Setting up shop: how to start and run your own retail business
That's the dream. Have your own business and live life without a boss. Life in retail can be extremely rewarding. Get it right and you'll be living the dream. But get it wrong and that dream can quickly turn into a nightmare. Follow this guide and learn from the experts.
What makes us think we know best?
Men's Society products are stocked in shops around the world. We work with retailers large and small - from enormous department stores to tiny boutiques. Our business grew the hard way. Starting with three people in a pokey room and growing to the size we are now - stocking 4,000 shops around the world and making hundreds of thousands of our products each year.
Interested in seeing how we can work together? Click here for a catalogue and we'll be happy to talk.
1: Money talks
It's the inconvenient truth: you've got to spend money to make money. That doesn't mean you've got to spend enormous amounts. Starting in a smaller shop than you might like is a great way to save money and learn the importance of a well laid out store. You can also save money on your store decoration whilst making it look amazing. Why spend hundreds of pounds per shelving unit when you can pick up some scaffolding and wooden boards for next to nothing and use them to create rustic display tables and shelves?
2: Get your stock right
Your products are the most crucial part of your business. Stock the right things for your target customer and they'll sell ike hotcakes. Get it wrong and you'll have the same stock on your shelves for years. Before you go on an ordering spree, you need to know exactly who your target customer is. You can't just say "I want to sell to women" - that's far too broad. Your daughter in her twenties and your mother in her eighties are both women, but they like very different things. Supermarkets aside, they don't shop in any of the same places.
Don't forget the power of the afterthought!
This is why supermarkets leave chocolate near the till. Once someone is in a purchasing mood, their barriers are down. They're far more likely to add something to their purchase than they were before they found their main item. We supply stock to shops around the world. Almost all of our products are targetted at men but around 80% of the stores that stock them are primarily targetted at women. Here's why: once she finds something she wants to buy for herself, your customer is subconsciously open to purchasing things for other people. If there's a man in her life (father, son, husband or bofriend) and she sees something they'd like, she's very likely to buy it.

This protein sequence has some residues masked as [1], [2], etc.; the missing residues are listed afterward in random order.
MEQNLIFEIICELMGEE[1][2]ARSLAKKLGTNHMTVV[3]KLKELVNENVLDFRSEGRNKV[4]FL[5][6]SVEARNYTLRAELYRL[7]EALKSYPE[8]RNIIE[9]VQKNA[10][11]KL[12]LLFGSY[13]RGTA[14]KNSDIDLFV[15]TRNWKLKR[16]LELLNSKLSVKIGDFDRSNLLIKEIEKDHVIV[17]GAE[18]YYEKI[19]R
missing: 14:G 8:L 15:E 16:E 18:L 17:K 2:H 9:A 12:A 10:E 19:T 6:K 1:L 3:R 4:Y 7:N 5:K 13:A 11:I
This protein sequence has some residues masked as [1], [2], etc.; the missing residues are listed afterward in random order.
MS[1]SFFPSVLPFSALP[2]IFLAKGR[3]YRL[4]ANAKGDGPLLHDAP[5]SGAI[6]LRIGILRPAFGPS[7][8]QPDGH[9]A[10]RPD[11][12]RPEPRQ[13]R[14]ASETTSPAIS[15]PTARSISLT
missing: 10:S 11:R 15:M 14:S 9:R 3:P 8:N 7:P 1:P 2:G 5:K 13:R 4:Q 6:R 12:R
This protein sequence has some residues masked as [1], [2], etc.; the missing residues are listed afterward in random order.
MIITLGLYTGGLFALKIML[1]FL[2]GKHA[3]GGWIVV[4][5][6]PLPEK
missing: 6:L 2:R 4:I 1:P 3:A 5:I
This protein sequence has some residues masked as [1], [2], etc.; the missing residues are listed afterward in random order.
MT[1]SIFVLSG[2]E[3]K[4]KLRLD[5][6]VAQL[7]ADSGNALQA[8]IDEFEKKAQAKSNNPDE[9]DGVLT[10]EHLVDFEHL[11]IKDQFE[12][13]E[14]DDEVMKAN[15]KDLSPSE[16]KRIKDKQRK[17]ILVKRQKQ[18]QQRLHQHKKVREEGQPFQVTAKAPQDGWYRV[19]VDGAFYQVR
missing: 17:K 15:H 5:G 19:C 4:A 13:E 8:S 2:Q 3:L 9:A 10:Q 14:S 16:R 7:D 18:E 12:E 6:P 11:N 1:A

It also pays to get to know your suppliers. Often, if you strike up a rapport with the people you order from, they'll let you in on little secrets about their products. All companies have items in their range that sell better than others. If you get on well, they're far more likely to tell you which ones to order and which to avoid. Remember: it's in your suppliers' interest that you make money! Chances are, your first order won't make them any money. The cost of marketing and finding new customers (like you) will far outweight the profit they make on your first few orders. They need you to order several times - so it's in their interest to help you pick products that your customers will love.
3: Spread the word
You don't need to be a world class marketer to make a success of your business. You'd be amazed at how quickly you can become well known in your area on Facebook. Particularly with competitions ("Like and share this post to win" etc). Sometimes, your suppliers might even get involved. Particularly if you're a brand new client. It can't do any harm to ask if they'll send you something for free as a competition prize.
Also, don't forget local newspapers and radio stations. They're always desperate for something to write/talk about. Don't forget, these types of businesses have two halves - the sales half and the content half. Avoid the sales hald (unless you want to pay for advertising) and find someone in the content side. You can always spin your launch as news: a new business creating jobs/filling an empty unit. It's great for the area. Lead with that angle and you're likely to get some coverage.
Finally, once you've got customers - focus on keeping them. Traditionally, when shops run a sale or discount promotion, they're available to everyone. Instead, why not offer existing customers 10% off their next order? Or hold a sale event that's only for people who have bought from you before? That will help to build loyalty and keep you profitable into the future.